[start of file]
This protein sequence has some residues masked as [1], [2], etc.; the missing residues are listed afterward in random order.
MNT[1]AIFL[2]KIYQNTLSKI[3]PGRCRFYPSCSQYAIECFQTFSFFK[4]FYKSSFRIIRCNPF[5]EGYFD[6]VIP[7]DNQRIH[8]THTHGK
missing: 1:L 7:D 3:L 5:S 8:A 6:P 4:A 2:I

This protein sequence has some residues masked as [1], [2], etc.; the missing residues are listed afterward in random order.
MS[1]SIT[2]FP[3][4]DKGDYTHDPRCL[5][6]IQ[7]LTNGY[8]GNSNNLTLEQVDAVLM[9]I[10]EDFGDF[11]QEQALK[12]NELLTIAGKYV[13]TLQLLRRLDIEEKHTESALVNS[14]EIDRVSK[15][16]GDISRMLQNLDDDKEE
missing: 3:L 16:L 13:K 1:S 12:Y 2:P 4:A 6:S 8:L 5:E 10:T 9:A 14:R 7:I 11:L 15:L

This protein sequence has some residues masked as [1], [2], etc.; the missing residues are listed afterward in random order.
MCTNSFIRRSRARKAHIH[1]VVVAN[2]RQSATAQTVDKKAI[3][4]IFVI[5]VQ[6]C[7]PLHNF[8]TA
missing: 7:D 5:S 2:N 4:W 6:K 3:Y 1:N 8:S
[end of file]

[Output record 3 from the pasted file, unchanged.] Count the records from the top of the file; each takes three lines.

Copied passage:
This protein sequence has some residues masked as [1], [2], etc.; the missing residues are listed afterward in random order.
MCTNSFIRRSRARKAHIH[1]VVVAN[2]RQSATAQTVDKKAI[3][4]IFVI[5]VQ[6]C[7]PLHNF[8]TA
missing: 7:D 5:S 2:N 4:W 6:K 3:Y 1:N 8:S